NEW GUINEA: Australian reinforcements arrive at Wau; above them, 37 Allied fighters shoot down 26 out of 70 Japanese raiders.
U.S.A.: In an opinion poll released today the American public were asked:
If Hitler offered peace terms now to all countries on the basis of not going further, but of leaving matters as they are now, would you favor or oppose such a plan?
Oppose 92 %
No Opinion 4%
Washington: The US High Command is restructured, creating a European theatre under General Andrews and leaving General Eisenhower in charge of North Africa.
The European Theater of Operations, United States Army (ETOUSA) had been established on 8 June 1942 by presidential directive to command all U.S. Army personnel in Europe and Africa. Major General Dwight D. Eisenhower had been named Commanding General ETOUSA during the same month.
Recognizing the importance of the North African operations, the formal separation of operations in England and Africa is finalized as the North African Theater of Operations, United States Army (NATOUSA) is established today with Lieutenant General Eisenhower in command; NATOUSA is responsible for all U.S. Army personnel in North Africa. The U.S. Army Air Forces’ Lieutenant General Frank M. Andrews, currently Commanding General U.S. Army Forces in the Middle East, is named to replace “Ike” as Commanding General ETOUSA, which now controls all U.S. Army forces in the U.K., Iceland and Greenland. (Jack McKillop)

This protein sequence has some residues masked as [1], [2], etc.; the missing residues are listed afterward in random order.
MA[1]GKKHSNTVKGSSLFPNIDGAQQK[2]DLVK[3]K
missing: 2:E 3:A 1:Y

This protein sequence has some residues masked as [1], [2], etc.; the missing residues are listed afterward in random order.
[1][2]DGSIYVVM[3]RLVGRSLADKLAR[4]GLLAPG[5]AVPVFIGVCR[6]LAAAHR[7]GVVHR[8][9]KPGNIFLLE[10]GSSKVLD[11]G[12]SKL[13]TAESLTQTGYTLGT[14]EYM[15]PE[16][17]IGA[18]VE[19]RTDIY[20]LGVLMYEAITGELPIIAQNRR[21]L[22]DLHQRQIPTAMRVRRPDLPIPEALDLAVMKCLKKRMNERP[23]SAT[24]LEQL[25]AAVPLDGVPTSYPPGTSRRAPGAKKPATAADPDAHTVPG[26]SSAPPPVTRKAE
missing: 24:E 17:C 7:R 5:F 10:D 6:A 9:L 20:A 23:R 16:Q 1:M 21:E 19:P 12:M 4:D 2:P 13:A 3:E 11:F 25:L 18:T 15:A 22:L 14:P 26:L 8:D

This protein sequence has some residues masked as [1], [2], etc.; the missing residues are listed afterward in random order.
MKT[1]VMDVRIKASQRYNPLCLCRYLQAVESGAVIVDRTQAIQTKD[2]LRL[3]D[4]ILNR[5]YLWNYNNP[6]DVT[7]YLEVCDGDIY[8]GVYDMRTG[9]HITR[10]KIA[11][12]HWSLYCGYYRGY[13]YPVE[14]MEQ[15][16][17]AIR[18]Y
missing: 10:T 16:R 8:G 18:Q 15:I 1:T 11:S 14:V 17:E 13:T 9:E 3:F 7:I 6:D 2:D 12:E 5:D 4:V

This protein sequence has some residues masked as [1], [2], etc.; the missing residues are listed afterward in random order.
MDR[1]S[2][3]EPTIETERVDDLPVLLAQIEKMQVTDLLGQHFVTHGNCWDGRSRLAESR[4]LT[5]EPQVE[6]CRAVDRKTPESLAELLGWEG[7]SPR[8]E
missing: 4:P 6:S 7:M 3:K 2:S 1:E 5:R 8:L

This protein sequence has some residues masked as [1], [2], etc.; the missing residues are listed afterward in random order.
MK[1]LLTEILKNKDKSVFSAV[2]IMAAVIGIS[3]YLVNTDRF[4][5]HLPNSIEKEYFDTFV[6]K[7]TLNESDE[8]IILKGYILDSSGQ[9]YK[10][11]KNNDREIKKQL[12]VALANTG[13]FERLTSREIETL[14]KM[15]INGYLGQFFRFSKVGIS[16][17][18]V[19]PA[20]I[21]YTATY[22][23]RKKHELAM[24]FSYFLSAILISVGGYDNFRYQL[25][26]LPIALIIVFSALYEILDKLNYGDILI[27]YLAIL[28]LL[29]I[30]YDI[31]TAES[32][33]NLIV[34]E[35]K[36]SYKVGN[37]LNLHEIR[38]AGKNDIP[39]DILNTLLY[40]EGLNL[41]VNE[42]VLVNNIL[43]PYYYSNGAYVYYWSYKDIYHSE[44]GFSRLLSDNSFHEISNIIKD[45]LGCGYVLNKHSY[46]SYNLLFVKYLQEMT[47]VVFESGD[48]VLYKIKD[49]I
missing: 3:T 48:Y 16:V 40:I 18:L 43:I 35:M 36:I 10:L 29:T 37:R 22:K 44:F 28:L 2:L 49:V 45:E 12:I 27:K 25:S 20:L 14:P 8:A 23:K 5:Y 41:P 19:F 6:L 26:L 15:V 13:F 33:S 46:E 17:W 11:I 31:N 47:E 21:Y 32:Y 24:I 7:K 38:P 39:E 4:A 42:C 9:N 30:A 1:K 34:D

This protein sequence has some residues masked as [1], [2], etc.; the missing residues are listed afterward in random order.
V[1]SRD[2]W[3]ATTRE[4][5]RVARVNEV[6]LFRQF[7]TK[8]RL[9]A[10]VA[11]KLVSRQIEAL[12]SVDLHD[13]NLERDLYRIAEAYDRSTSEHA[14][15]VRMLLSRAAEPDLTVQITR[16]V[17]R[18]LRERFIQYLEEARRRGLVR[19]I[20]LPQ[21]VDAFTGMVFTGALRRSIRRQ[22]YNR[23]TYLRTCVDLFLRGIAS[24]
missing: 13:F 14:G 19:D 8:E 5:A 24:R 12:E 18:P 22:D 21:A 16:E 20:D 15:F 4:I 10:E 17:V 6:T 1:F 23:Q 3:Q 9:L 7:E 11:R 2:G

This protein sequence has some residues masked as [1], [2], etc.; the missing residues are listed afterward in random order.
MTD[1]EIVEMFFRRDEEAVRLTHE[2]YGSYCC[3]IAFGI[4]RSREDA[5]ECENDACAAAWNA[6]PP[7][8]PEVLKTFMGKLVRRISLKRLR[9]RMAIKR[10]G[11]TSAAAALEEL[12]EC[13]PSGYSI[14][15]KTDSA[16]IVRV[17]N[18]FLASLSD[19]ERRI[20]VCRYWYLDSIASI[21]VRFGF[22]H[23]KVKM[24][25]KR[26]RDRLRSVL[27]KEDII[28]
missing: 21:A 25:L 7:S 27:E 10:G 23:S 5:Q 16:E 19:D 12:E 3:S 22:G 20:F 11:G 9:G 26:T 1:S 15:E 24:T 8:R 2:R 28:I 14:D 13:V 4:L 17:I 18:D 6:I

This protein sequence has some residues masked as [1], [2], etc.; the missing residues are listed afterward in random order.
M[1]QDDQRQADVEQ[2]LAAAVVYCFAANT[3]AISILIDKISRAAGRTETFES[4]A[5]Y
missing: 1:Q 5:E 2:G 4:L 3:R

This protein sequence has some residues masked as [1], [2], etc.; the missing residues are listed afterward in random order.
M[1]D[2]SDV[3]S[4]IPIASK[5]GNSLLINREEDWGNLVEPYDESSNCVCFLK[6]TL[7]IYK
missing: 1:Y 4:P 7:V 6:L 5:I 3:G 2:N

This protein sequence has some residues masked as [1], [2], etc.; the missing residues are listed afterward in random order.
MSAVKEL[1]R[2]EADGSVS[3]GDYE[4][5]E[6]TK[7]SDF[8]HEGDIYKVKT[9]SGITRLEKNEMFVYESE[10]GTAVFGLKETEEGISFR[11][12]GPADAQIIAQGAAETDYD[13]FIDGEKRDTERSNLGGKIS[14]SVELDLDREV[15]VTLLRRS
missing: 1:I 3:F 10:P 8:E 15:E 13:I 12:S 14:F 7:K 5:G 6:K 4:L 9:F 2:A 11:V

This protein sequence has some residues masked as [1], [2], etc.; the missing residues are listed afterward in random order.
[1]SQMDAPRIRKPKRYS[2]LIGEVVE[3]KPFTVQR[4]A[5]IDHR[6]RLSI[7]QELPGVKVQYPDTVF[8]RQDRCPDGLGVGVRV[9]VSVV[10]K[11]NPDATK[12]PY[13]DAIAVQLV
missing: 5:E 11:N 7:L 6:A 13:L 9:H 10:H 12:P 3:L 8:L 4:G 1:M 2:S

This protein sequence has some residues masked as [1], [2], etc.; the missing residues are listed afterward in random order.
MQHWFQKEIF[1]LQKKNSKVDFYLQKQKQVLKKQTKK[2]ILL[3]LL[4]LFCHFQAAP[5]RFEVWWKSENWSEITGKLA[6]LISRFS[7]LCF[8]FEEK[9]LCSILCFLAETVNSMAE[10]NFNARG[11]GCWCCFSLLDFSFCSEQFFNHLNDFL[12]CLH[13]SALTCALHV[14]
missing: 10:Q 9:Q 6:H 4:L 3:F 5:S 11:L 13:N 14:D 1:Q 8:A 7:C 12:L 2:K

Los Angeles: A jury acquits actor Errol Flynn of three counts of statutory rape. (Drew Halevy)
Flynn was charged with the statutory rape of two teenage girls aboard his yacht. The publicity resulted in the catch phrase “In like Flynn.” (Jack McKillop)
Destroyer escort USS Doherty commissioned.
Destroyer escorts USS Bostwick, George W Ingram, Howard D Crow and Pettit laid down.
Light cruiser USS Pasadena laid down.
Escort carrier USS Wake Island laid down.
Destroyer escort USS Reuben James and Sims launched.
Destroyer USS Dashiell launched.
Minesweepers USS Concise and Salute launched.
SS Zagloba sunk by U-262 at 56.32N, 16W.
At 1917, SS Polyktor was torpedoed by U-266 and sank after two coups de grâce at 1930 and 1932. The ship was straggling from Convoy SC-118 due to problems with the rudder. Two survivors were taken prisoner. (Dave Shirlaw)
"The inhumane living conditions created in the Polish ghettos and German concentration camps provoked some Jews to fight over crumbs of food and scraps of wood for heating.
Here, Jews in Lódz battle for a few bits of wood.
The dehumanization of European Jewry produced heart-wrenching incidents that would be unimaginable under normal conditions.
Survivor/author Elie Wiesel relates the story of a boy who beat his father to death to secure a crust of bread."
"Standing before the annual general assembly, Ottó Komoly, president of the Zionist Federation, addresses the group in Budapest, Hungary.
Komoly's most important role began in 1943, when he became one of the leaders of the effort to rescue Jews still alive in Poland and smuggle them to relative safety in Hungary.
Although the German occupation brought those efforts to an end, Komoly's rescue work continued.
He strove to save the Jews of Budapest from the Nazis and from fanatical members of Hungary's Fascist Arrow Cross Party."
The Sov’s are about to reconquer the Donbass, at the time one of the most important industrial regions of Russia and Ukraine.